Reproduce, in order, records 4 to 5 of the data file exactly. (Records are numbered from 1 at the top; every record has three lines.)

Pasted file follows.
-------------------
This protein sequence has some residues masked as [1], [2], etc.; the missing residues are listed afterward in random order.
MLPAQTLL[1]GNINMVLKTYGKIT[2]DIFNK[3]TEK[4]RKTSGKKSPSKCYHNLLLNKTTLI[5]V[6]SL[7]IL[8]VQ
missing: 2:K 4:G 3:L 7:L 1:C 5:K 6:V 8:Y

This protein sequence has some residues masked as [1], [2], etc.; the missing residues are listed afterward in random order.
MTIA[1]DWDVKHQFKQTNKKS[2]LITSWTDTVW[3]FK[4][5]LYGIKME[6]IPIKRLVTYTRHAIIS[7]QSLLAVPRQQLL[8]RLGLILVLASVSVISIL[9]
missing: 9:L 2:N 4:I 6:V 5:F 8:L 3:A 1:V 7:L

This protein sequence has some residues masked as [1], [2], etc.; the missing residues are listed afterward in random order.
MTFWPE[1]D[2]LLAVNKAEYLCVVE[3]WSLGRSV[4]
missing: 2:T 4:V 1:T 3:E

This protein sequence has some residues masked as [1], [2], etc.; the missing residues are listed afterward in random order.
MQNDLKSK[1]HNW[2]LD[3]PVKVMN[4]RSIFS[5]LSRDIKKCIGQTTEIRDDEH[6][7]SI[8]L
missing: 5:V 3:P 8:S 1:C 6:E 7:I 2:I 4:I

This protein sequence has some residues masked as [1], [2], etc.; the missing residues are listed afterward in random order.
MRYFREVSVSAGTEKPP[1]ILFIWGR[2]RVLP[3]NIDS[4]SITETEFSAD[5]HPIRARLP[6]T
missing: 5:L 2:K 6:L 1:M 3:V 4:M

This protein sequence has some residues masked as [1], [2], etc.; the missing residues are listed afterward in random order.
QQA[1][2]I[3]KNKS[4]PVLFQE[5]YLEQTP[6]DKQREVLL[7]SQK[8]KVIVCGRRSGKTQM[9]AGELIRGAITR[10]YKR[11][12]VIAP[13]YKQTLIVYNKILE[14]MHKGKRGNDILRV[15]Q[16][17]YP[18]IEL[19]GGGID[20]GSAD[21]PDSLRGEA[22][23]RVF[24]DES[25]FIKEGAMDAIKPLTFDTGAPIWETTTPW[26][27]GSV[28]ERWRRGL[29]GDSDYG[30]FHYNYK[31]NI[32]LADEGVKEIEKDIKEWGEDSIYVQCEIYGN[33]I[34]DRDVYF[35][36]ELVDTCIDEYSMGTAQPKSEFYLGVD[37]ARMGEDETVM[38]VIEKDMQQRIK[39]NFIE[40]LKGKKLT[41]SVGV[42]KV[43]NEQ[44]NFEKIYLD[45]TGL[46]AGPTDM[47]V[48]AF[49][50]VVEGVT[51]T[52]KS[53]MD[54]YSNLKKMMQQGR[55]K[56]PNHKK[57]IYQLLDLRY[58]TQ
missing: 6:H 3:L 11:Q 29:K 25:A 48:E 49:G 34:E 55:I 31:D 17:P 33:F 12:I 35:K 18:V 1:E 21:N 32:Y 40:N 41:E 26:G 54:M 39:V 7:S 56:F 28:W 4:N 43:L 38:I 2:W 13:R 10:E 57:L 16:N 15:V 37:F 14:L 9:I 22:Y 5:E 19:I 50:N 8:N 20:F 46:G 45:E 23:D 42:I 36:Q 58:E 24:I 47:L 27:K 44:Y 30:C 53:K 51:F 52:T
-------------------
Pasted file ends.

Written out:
This protein sequence has some residues masked as [1], [2], etc.; the missing residues are listed afterward in random order.
MQNDLKSK[1]HNW[2]LD[3]PVKVMN[4]RSIFS[5]LSRDIKKCIGQTTEIRDDEH[6][7]SI[8]L
missing: 5:V 3:P 8:S 1:C 6:E 7:I 2:I 4:I

This protein sequence has some residues masked as [1], [2], etc.; the missing residues are listed afterward in random order.
MRYFREVSVSAGTEKPP[1]ILFIWGR[2]RVLP[3]NIDS[4]SITETEFSAD[5]HPIRARLP[6]T
missing: 5:L 2:K 6:L 1:M 3:V 4:M